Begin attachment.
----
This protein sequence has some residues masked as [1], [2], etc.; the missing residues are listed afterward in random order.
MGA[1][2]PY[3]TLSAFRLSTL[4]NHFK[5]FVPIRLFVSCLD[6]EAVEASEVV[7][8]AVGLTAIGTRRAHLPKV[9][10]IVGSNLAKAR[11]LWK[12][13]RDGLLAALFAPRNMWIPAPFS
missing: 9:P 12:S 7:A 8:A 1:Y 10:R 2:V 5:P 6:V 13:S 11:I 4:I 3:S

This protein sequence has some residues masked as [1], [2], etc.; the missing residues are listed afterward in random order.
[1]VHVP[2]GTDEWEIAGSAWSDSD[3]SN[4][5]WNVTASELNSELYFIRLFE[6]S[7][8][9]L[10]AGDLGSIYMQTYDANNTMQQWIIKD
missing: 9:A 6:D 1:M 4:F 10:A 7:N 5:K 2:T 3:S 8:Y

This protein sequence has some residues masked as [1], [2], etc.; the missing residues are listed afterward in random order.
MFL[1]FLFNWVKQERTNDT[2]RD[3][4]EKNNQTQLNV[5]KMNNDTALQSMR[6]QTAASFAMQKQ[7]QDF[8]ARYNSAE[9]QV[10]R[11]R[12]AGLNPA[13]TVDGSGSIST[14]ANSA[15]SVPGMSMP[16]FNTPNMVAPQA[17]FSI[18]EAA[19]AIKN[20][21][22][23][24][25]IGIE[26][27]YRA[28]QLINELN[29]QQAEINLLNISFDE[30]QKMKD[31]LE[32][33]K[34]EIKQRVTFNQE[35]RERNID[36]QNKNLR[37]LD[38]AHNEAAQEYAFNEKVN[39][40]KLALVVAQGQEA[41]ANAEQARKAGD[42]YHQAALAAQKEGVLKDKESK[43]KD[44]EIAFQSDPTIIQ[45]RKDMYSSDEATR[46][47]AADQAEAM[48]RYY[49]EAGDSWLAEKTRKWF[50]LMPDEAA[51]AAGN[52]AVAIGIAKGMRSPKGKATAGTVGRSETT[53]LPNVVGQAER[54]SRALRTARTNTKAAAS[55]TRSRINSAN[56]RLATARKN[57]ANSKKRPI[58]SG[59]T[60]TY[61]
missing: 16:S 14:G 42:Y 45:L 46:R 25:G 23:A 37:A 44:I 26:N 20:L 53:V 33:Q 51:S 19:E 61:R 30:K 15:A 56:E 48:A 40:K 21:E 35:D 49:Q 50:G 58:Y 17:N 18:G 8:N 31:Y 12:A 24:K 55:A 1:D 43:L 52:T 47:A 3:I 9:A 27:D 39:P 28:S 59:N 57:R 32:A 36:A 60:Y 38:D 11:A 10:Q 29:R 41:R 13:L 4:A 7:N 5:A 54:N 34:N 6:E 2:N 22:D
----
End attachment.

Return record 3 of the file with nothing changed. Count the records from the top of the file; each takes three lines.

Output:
This protein sequence has some residues masked as [1], [2], etc.; the missing residues are listed afterward in random order.
MFL[1]FLFNWVKQERTNDT[2]RD[3][4]EKNNQTQLNV[5]KMNNDTALQSMR[6]QTAASFAMQKQ[7]QDF[8]ARYNSAE[9]QV[10]R[11]R[12]AGLNPA[13]TVDGSGSIST[14]ANSA[15]SVPGMSMP[16]FNTPNMVAPQA[17]FSI[18]EAA[19]AIKN[20][21][22][23][24][25]IGIE[26][27]YRA[28]QLINELN[29]QQAEINLLNISFDE[30]QKMKD[31]LE[32][33]K[34]EIKQRVTFNQE[35]RERNID[36]QNKNLR[37]LD[38]AHNEAAQEYAFNEKVN[39][40]KLALVVAQGQEA[41]ANAEQARKAGD[42]YHQAALAAQKEGVLKDKESK[43]KD[44]EIAFQSDPTIIQ[45]RKDMYSSDEATR[46][47]AADQAEAM[48]RYY[49]EAGDSWLAEKTRKWF[50]LMPDEAA[51]AAGN[52]AVAIGIAKGMRSPKGKATAGTVGRSETT[53]LPNVVGQAER[54]SRALRTARTNTKAAAS[55]TRSRINSAN[56]RLATARKN[57]ANSKKRPI[58]SG[59]T[60]TY[61]
missing: 16:S 14:G 42:Y 45:L 46:R 25:G 23:A 37:A 44:I 26:N 20:L 53:V 33:Q 51:S 19:E 61:R 30:K 15:A 56:E 48:A 40:K 21:E 35:D 49:Q 50:G 58:Y 17:N 18:G 8:N 31:Y 12:A 24:K 55:A 1:D 43:L 52:T 47:A 3:I 9:A 27:D 39:P 28:S 59:N 57:R 32:A 36:A 60:Y 38:D 11:A 10:Q 29:R 41:R 13:L 4:A 7:N 5:A 54:N 34:N 6:E 2:N 22:D